Haven't watched it myself, nor read any critique of it, but plan to check it out at some point...

 

 

 


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  #2424634 20-Feb-2020 19:43
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It's not the only thing that needs to happen, but it is part of the answer.

 

The Beyond Meat burger uses 99 percent less water, 93 percent less land and 90 percent less fossil fuel emissions; the Impossible Burger uses 87 percent less water, 96 percent less land, and 89 percent less fossil fuel emissions than a quarter pound of regular ground beef. 

 

 

In our context though not to that extreme. Those figures are compared to the USA's feedlot raised beef rather than the grass based system used in NZ, and it uses far less water. For instance from here: https://farmersweekly.co.nz/section/beef/view/our-farmed-meat-is-a-green-food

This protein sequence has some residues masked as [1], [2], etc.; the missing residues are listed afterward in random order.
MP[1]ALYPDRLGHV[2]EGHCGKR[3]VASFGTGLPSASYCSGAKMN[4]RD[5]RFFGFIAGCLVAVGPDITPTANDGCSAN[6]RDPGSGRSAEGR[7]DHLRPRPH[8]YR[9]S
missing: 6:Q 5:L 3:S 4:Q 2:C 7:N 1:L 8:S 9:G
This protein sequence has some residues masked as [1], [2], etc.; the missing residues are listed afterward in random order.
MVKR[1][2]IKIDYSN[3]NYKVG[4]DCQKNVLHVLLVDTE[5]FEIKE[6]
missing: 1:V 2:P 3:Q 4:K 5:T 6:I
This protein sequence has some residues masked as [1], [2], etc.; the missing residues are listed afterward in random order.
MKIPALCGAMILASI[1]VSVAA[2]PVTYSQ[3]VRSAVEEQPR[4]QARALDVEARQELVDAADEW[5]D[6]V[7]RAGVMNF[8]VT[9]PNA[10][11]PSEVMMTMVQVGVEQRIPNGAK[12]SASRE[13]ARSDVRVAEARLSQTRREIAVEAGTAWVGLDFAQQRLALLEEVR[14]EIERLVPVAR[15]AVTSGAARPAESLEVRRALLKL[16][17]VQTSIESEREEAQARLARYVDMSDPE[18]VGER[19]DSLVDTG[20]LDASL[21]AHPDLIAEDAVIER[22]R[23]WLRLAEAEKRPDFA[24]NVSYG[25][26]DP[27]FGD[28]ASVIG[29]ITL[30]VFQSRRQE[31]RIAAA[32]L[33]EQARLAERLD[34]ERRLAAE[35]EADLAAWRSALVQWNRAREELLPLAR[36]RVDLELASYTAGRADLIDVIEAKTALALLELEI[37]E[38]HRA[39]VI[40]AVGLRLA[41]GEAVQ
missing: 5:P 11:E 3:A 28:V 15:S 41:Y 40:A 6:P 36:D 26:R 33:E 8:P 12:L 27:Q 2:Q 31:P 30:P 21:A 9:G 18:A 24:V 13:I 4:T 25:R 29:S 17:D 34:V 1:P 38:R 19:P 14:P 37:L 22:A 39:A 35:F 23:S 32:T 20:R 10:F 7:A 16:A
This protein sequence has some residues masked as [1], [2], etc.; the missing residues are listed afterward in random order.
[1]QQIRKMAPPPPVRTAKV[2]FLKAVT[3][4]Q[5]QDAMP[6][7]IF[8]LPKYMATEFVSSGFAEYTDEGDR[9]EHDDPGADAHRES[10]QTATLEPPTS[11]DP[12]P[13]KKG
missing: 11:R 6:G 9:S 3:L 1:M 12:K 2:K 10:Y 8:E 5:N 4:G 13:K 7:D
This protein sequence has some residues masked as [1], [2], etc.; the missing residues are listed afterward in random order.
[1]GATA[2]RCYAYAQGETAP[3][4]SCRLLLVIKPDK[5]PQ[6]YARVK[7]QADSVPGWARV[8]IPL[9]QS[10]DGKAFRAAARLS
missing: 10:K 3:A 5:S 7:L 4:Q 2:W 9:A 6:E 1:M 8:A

International researchers have determined feedlot beef production and processing uses 680 litres of water a kilogram of meat but AgResearch found NZ’s free-range beef system uses 45 litres a kilogram of beef and sheep meat 20 litres a kilogram. Processing adds another 20 to 70 litres a kilogram to beef and lamb, still well below that used on feedlot systems.

 

 

So best case a NZ lamb burger would use 94% less water, and worst case a NZ beef burger would use 83% less water. And it tastes better with no added hormones 🐂

 

 


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  #2424704 20-Feb-2020 21:50
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Well, you do get away from steroids, overuse of antibiotics and bad chemicals by not eating meats.

 

There is good reason to stay away from chicken in New Zealand, chlorine use and chicken contaminated with campylobacter are a couple of good reasons.  From what I understand chlorine baths are banned in Europe, and NZ has one of the world's highest rates of campylobacteriosis, a gastro-intestinal infection caused by the campylobacter bacteria.


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  #2424755 21-Feb-2020 07:50
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jarledb:

 

Well, you do get away from steroids, overuse of antibiotics and bad chemicals by not eating meats.